Your brand is more than just a name and a logo. It’s also your company’s reputation, identity, and public perception. In many cases, companies recognize the need for change but want to preserve the brand’s positive aspects. In other words, change is good, but not the wholesale change a rebrand would bring. With that in mind, here are three of the many reasons you might consider refreshing your brand rather than undergoing a full rebrand.
You just don’t stand out anymore
Making an impact is hard in today’s saturated marketplace. Even if you have a great product or service, it won’t be enough if consumers can’t distinguish between you and the competition. You’ve got to stay ahead. Always.
Things have changed over the years
A founder’s initial vision and the company that grows out of it aren’t always one and the same. Sometimes, a brand is born with a particular product in mind—like Starbucks and its signature coffee. Then, as the business continues to grow, it’ll develop new products to better serve its audience.
Over the years, Starbucks has updated its product list to include everything from sandwiches to iced tea. These changes meant that the company had to reimagine the brand’s image based on what they could offer customers in a new marketplace.
Starbucks logos over the years
As your business evolves, keep an eye on your brand and take note of any constraints that might make it difficult to branch out into new areas.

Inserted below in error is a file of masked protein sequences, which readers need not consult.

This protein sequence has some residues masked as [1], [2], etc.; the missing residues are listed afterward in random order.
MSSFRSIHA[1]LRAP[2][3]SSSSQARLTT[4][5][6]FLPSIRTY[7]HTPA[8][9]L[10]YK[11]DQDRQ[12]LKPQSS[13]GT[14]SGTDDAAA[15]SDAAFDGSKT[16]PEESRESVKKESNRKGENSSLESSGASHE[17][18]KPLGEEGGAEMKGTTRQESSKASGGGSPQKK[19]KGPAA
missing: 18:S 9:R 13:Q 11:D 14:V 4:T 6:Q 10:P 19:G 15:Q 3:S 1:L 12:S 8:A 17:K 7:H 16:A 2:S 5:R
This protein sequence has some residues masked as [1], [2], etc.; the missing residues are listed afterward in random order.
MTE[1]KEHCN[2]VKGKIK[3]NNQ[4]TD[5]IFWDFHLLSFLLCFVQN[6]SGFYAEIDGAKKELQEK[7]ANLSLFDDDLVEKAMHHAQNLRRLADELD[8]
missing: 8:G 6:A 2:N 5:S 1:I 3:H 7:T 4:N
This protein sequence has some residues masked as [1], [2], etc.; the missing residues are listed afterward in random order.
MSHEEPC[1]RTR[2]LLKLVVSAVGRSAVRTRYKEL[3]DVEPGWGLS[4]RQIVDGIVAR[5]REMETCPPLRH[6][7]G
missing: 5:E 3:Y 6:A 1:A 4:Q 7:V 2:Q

Your message is inconsistent
For most companies, building a brand is about refining ideas and values into a voice and image that they can project to the world. As you can imagine, this is such a complicated process that even the best of intentions can be missed.
A brand refresh can help to realign your company’s values when they start to lose their way. After all, we know how valuable brand consistency is—not just to your customers’ experience, but also to your bottom line. If you want your brand to become a trusted name, then you’ve got to deliver the same familiar experience whenever customers interact with you.
Wrong Now, Right Later
Things change in marketing—and sometimes that happens very quickly. A brand that’s wildly successful today can be rendered obsolete by a change in the marketplace, or the world at large. If your business reacts well to those changes, it can survive them and even thrive in the new paradigm. If you don’t roll with the punches, well, you’re Blockbuster—serving as a bit of nostalgia in period pieces but otherwise dead in the water.
What’s the lesson? Don’t be afraid to change. If your brand is stale, don’t assume you’re right and the market’s wrong. Refresh your brand or rebrand entirely, depending on where you find yourself. And definitely don’t assume you’re done after doing it once. Watch the marketplace, and watch your competitors. See what’s happening around you. And if a refresh didn’t do the trick, don’t be afraid to rebrand—and if you already rebranded, don’t get complacent, and make sure you refresh your new brand as needed.
Just because one option was right now, that doesn’t mean the other won’t be needed soon enough. So embrace change. It might just save your business.
A sharp-minded and enterprising creative molded by more than three decades in marketing, Jeff is a true believer in the power of the BIG idea and has led both agencies and in-house teams on brands like Lowe’s, IBM, John Deere, Callaway, and Hilton.